“I urge you to please notice when you are happy, and exclaim or murmur or think at some point, ‘If this isn’t nice, I don’t know what is.’” – Kurt Vonnegut

What makes a person happy? Is it when they first wake to a brand new day and after brewing that first cup of coffee, they retire to the front room and just sit there waiting patiently for the sun to rise and become enthralled with yet the beginning of another day?

Or is it the clock striking five PM on a Friday afternoon and the anticipation of spending the entire weekend on a beach sipping margaritas while wiggling one’s toes in the sand on a beach as they sit there listening to the waves beat gently upon the shore.

Truth be told, I would venture to say that most people do not think of such moments near as often as they think of moments that make them sad. Ever wonder why that is? Think about it for a moment. When a person is happy, what are they doing – they are engaged in doing something and as a result do not even know they are happy.

For the most part, I would have to say that looking back over my days/weeks I have quite a few happy moments. Moments such as now while sitting at my computer trying to compose an article to post; or first thing in the morning when I am walking alone with my thoughts; or during our daily line dance practice.

I must admit that I tend to notice the not-so-happy moments far more than I do the happy ones. This is probably because when I am not happy, I tend to become frustrated with myself or with whatever is bothering me and as such, the very thing that is making me unhappy or frustrated comes to the forefront of my mind and does not allow me to think of anything else.

Think about that for a moment! When we are happy, chances are that we are usually lost in whatever it is we are doing (like when I am dancing – one cannot concentrate on anything else because if you do, you lose count of the steps and mess up). And if you are the one doing the teaching, last thing you want to be doing is messing up. When I’m happy, I’m usually lost in doing whatever it is that made me happy and dancing makes me happy. As does walking (because I know it is healthy for me) and writing (putting words on pages is so therapeutic to me).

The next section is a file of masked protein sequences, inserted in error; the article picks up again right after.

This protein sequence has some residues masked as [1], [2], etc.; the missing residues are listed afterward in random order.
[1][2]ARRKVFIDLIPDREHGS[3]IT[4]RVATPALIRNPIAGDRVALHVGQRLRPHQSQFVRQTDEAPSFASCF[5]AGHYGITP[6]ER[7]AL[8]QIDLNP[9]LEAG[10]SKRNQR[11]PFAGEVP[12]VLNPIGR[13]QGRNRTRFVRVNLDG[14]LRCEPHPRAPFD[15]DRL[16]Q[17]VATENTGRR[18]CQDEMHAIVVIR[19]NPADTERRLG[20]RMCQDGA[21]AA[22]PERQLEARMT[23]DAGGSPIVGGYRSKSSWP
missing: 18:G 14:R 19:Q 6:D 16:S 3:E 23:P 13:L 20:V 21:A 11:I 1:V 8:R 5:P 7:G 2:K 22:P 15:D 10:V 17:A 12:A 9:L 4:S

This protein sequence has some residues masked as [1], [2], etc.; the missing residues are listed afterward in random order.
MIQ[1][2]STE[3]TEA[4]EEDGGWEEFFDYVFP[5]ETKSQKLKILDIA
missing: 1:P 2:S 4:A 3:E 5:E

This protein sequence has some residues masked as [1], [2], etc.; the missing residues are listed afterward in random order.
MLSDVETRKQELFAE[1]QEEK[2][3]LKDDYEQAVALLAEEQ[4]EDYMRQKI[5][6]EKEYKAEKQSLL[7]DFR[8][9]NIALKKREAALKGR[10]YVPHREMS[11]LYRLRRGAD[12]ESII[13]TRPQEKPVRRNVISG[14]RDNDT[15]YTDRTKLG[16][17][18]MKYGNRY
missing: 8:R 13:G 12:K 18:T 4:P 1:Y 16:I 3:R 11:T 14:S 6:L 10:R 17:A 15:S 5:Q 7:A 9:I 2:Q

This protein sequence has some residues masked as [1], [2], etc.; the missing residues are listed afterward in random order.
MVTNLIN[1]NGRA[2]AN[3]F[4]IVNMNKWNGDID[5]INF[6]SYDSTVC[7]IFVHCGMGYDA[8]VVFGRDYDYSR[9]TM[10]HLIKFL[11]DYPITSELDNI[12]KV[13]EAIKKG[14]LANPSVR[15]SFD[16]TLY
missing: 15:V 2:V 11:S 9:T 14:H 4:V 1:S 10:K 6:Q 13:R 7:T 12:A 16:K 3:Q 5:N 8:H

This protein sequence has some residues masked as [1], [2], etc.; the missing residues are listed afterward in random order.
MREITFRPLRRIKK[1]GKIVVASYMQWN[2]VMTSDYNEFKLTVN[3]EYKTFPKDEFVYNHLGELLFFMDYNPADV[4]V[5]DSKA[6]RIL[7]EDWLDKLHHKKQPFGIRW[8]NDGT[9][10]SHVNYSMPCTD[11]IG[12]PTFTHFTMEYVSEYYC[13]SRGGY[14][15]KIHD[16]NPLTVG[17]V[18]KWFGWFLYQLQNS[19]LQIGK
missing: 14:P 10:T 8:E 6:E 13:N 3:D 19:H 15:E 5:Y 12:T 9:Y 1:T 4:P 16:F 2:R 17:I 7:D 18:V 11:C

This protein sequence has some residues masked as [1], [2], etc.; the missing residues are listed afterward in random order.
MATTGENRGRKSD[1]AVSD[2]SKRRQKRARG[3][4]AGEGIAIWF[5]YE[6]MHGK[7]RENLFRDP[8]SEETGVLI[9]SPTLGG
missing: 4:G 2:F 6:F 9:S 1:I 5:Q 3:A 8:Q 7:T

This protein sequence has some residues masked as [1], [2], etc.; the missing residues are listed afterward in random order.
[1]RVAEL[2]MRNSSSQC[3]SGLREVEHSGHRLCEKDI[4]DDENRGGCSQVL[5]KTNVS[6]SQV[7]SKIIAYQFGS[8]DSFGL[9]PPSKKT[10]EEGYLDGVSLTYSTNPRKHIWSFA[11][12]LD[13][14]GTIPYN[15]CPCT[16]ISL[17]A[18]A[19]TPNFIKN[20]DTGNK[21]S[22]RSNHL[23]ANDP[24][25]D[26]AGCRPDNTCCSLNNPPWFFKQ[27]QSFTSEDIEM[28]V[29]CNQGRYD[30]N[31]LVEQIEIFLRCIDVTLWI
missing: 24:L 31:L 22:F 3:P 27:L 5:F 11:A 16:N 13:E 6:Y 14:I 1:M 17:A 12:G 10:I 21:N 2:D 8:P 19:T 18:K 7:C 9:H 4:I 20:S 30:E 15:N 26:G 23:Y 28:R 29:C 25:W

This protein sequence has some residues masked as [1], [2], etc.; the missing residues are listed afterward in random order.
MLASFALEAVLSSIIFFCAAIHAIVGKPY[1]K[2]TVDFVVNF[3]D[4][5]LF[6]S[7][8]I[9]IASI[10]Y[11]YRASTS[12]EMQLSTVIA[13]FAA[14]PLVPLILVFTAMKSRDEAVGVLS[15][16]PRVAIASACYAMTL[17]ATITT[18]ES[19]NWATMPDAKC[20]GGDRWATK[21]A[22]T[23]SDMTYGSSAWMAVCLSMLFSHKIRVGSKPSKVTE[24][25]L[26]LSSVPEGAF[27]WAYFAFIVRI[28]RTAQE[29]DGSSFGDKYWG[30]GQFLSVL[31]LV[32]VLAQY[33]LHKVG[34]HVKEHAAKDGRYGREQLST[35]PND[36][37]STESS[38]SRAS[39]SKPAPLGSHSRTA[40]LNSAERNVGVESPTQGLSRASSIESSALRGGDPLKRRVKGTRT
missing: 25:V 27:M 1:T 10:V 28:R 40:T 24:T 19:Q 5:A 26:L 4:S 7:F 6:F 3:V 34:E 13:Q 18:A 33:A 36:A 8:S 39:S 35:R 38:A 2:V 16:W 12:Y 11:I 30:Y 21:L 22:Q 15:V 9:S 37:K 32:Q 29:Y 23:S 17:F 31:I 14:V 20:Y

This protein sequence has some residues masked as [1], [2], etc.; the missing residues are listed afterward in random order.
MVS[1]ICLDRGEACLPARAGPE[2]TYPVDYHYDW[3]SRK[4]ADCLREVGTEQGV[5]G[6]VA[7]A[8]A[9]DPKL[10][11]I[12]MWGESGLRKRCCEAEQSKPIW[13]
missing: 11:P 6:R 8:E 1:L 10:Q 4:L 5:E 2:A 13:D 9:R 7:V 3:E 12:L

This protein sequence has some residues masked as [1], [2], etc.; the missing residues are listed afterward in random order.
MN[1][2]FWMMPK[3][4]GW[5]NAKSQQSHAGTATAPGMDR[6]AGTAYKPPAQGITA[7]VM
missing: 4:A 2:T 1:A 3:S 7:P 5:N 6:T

Back to the quote mentioned in the beginning of this article – it would appear that what Vonnegut is trying to say to us is that we should take work at noticing when we are happy and make note of the times during the day when we feel good about things. In doing so, only then can we commit those particular times to memory so that we get in the habit of performing those things daily thus assisting with the goal of determining what makes us happy.

I mentioned my daily walks and also my line dancing and writing. Even though at times I find it difficult to actually begin some of these activities, fact is that I am usually happy after my daily walk, both during and after our line dance class and definitely after I have sat down and composed any piece of writing that I hope to share with others. In each of these activities, while I may feel somewhat exhausted or exerted, in neither case do I feel overwhelmed or that I won’t be doing that again. I feel the same way when engrossed in a book that I am reading or in playing a game of cards with my wife, or even when we spend two hours on a Wednesday evening playing a domino game called Mexican Train.

It is at times such as these that one truly gets to realize how rich our lives are. The happiness that surrounds us and envelops our mind when doing something that we truly enjoy doing makes one realize just how miniscule those few times that sadness creeps into our lives really is. Those few times of sadness are truly minor in the overall scheme of the big picture. And looking at life in this manner tends to make one feel much better about a lot of things in our life.

When I was an online instructor (in a prior life) I used to mention to students that – in life – nothing is as consistent as change which is true. However, happiness is derived from two particular things: (1) How satisfied you are with your life and (2) How good you feel on a day-to-day basis.

It is the combination of these two things that define how happy an individual is with his or her life. At one time, I would have considered myself to be a true pessimist but over the last decade I have decided to look on the more optimistic side of life. In doing so, I found that being optimistic also tends to help me be happier. And to be quite frank with you, being happier is a lot more fun than being sad.

What about you? Which way do you lean – happy or sad?

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